The Spanish and Portugese Motivations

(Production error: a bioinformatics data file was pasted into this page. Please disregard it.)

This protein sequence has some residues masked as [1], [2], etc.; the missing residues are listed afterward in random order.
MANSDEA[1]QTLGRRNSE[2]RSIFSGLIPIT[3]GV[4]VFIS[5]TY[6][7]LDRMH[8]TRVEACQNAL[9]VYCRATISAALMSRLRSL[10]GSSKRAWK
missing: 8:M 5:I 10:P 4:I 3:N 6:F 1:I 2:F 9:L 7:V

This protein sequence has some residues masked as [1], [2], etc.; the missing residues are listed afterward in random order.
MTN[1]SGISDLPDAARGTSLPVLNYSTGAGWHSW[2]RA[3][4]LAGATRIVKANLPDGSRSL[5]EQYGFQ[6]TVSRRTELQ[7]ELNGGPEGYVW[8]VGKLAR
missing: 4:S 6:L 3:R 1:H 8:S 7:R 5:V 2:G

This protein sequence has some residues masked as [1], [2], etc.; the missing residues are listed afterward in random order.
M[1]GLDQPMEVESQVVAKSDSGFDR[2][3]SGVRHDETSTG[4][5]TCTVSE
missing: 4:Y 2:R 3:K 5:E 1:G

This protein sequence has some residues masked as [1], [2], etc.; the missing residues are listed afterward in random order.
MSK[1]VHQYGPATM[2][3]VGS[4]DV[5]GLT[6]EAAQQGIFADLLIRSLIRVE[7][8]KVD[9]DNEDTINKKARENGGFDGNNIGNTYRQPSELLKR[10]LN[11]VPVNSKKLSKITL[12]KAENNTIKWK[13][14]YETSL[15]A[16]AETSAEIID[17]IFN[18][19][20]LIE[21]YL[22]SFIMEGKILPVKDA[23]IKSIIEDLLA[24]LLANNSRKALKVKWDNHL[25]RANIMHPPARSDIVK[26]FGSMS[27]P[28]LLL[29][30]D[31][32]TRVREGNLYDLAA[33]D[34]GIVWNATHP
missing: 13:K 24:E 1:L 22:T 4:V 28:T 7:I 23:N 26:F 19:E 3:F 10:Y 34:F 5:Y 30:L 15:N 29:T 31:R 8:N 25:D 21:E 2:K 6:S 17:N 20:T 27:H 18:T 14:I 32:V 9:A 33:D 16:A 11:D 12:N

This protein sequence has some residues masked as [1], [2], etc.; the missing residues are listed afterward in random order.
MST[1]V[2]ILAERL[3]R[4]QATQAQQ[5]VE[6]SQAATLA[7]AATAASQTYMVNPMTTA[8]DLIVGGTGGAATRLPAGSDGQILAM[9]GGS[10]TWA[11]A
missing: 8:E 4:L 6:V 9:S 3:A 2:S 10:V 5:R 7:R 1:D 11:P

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The Spanish and Portuguese motivation for exploration during the maritime revolution from 1400 to 1550 was to expand Christianity and gain new markets and territory, however, differ in Portugal wanted new resources and Spain wanted to make contact with East Asia and lands for further exploration. Both the Portuguese and the Spanish each wanted to acquire new land and establish new trading routes as well as shorter routes leading to the Indian Ocean and Asia. Both of the motivations followed four trends – revival of urban life and trade, the unique alliance between merchants and rulers in Europe, struggle for dominance of the Mediterranean, and growing intellectual curiosity of the outside world. The Portuguese had already found a new route to the Indian Ocean, before the Spanish did because they had improved navigational instruments including the compass. The Portuguese didn’t want to be the underdog in the rich trade of the Indian Ocean. One way they increased their trade was by finding a trade/ocean route that shortened their travel time because they were traveling with a prevailing northeast wind. This wind allowed them to go from Africa to Portugal making their return trip faster. Both the Portuguese and Spanish wanted to convert Africans to Christianity, and they made contact with Christian rulers in Africa in order to do this. The Portuguese wanted to acquire slaves. Portugal’s decision to invest significant resources in new exploration rested on the well- established Atlantic fishing industry and anti-Muslim warfare. The Portuguese captured slaves from Africa and traded them in the Northwest coast of Africa and the Canary Islands during the 1440s. The number of slaves captured and purchased on voyages exceeded 80,000 by the end of the 15th century. After the Portuguese had contact with West African trade routes, gold became a sought after commodity from this region. After conquering the city of Ceuta in 1415, Portuguese exploration of the West...
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